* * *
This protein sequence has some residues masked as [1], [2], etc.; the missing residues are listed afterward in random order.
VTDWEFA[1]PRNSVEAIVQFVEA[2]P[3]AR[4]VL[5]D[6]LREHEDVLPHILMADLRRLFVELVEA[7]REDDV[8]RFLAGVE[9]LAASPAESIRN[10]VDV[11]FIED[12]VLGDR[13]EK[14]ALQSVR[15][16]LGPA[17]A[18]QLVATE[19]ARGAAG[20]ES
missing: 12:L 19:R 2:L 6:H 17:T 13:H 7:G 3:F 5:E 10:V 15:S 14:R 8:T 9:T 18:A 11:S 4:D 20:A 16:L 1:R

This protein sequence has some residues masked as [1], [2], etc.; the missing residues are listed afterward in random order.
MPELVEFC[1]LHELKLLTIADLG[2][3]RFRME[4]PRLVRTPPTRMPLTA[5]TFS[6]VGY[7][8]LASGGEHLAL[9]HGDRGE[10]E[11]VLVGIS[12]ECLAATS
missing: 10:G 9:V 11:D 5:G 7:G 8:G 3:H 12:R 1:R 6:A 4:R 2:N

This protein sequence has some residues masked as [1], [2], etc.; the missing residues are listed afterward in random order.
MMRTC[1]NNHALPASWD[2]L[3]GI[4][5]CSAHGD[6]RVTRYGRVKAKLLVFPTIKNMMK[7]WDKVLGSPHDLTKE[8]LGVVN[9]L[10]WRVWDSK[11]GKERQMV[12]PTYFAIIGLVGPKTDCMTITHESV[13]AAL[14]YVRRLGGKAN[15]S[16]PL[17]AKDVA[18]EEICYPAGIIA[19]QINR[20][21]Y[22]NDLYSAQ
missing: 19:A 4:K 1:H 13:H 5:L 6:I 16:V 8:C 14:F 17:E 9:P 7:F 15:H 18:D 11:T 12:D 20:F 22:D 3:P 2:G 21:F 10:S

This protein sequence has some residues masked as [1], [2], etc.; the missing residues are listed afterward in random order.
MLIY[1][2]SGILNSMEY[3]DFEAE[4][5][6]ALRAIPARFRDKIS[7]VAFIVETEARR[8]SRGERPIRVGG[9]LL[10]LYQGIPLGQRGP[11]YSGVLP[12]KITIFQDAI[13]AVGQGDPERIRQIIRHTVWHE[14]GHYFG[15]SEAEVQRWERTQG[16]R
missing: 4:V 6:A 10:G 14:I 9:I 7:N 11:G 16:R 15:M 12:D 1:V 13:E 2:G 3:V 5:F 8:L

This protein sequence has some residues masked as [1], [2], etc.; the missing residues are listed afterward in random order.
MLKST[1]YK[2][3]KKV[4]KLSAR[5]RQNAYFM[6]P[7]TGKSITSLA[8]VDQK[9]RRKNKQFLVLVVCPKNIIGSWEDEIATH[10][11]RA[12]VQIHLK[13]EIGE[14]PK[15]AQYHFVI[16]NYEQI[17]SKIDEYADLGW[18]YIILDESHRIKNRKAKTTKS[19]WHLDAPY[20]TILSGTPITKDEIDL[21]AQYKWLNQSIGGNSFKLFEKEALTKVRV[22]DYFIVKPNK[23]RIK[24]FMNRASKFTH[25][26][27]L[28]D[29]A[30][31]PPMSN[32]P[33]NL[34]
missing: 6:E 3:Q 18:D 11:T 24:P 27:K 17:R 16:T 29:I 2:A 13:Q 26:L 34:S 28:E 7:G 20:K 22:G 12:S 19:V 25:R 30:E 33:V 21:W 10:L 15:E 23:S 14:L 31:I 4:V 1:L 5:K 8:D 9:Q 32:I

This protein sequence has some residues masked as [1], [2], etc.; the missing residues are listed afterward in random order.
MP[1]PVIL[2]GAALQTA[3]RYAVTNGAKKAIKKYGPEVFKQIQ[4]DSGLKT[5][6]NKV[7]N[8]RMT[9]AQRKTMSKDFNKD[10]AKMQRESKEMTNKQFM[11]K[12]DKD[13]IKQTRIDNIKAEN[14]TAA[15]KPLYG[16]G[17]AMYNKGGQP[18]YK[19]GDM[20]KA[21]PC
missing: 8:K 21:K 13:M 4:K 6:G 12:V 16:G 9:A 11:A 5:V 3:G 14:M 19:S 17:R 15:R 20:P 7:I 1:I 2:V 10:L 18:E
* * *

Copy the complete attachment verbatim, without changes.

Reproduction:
This protein sequence has some residues masked as [1], [2], etc.; the missing residues are listed afterward in random order.
VTDWEFA[1]PRNSVEAIVQFVEA[2]P[3]AR[4]VL[5]D[6]LREHEDVLPHILMADLRRLFVELVEA[7]REDDV[8]RFLAGVE[9]LAASPAESIRN[10]VDV[11]FIED[12]VLGDR[13]EK[14]ALQSVR[15][16]LGPA[17]A[18]QLVATE[19]ARGAAG[20]ES
missing: 12:L 19:R 2:L 6:H 17:T 13:H 7:G 3:F 5:E 10:V 15:S 14:R 8:T 9:T 18:A 11:S 4:D 20:A 16:L 1:R

This protein sequence has some residues masked as [1], [2], etc.; the missing residues are listed afterward in random order.
MPELVEFC[1]LHELKLLTIADLG[2][3]RFRME[4]PRLVRTPPTRMPLTA[5]TFS[6]VGY[7][8]LASGGEHLAL[9]HGDRGE[10]E[11]VLVGIS[12]ECLAATS
missing: 10:G 9:V 11:D 5:G 7:G 8:G 3:H 12:R 1:R 6:A 4:R 2:N

This protein sequence has some residues masked as [1], [2], etc.; the missing residues are listed afterward in random order.
MMRTC[1]NNHALPASWD[2]L[3]GI[4][5]CSAHGD[6]RVTRYGRVKAKLLVFPTIKNMMK[7]WDKVLGSPHDLTKE[8]LGVVN[9]L[10]WRVWDSK[11]GKERQMV[12]PTYFAIIGLVGPKTDCMTITHESV[13]AAL[14]YVRRLGGKAN[15]S[16]PL[17]AKDVA[18]EEICYPAGIIA[19]QINR[20][21]Y[22]NDLYSAQ
missing: 19:A 4:K 1:H 13:H 5:L 6:I 16:V 8:C 14:F 17:E 9:P 7:F 15:H 18:D 11:T 12:D 20:F 22:D 3:P 2:G 21:F 10:S

This protein sequence has some residues masked as [1], [2], etc.; the missing residues are listed afterward in random order.
MLIY[1][2]SGILNSMEY[3]DFEAE[4][5][6]ALRAIPARFRDKIS[7]VAFIVETEARR[8]SRGERPIRVGG[9]LL[10]LYQGIPLGQRGP[11]YSGVLP[12]KITIFQDAI[13]AVGQGDPERIRQIIRHTVWHE[14]GHYFG[15]SEAEVQRWERTQG[16]R
missing: 4:V 6:A 10:G 14:I 9:I 7:N 11:G 16:R 15:M 12:D 1:V 13:E 2:G 3:V 5:F 8:L

This protein sequence has some residues masked as [1], [2], etc.; the missing residues are listed afterward in random order.
MLKST[1]YK[2][3]KKV[4]KLSAR[5]RQNAYFM[6]P[7]TGKSITSLA[8]VDQK[9]RRKNKQFLVLVVCPKNIIGSWEDEIATH[10][11]RA[12]VQIHLK[13]EIGE[14]PK[15]AQYHFVI[16]NYEQI[17]SKIDEYADLGW[18]YIILDESHRIKNRKAKTTKS[19]WHLDAPY[20]TILSGTPITKDEIDL[21]AQYKWLNQSIGGNSFKLFEKEALTKVRV[22]DYFIVKPNK[23]RIK[24]FMNRASKFTH[25][26][27]L[28]D[29]A[30][31]PPMSN[32]P[33]NL[34]
missing: 6:E 3:Q 18:D 11:T 24:P 27:K 17:R 16:T 29:I 2:A 13:Q 26:L 34:S 28:E 7:G 20:K 22:G 12:S 19:V 25:R 30:E 33:V 21:W 10:L 15:E 23:S 14:L 31:I 4:V 1:L 5:K 8:D 9:Q 32:I

This protein sequence has some residues masked as [1], [2], etc.; the missing residues are listed afterward in random order.
MP[1]PVIL[2]GAALQTA[3]RYAVTNGAKKAIKKYGPEVFKQIQ[4]DSGLKT[5][6]NKV[7]N[8]RMT[9]AQRKTMSKDFNKD[10]AKMQRESKEMTNKQFM[11]K[12]DKD[13]IKQTRIDNIKAEN[14]TAA[15]KPLYG[16]G[17]AMYNKGGQP[18]YK[19]GDM[20]KA[21]PC
missing: 8:K 21:K 13:M 4:K 6:G 12:V 16:G 9:A 11:A 5:V 3:G 14:M 19:S 17:R 15:R 20:P 7:I 1:I 2:V 10:L 18:E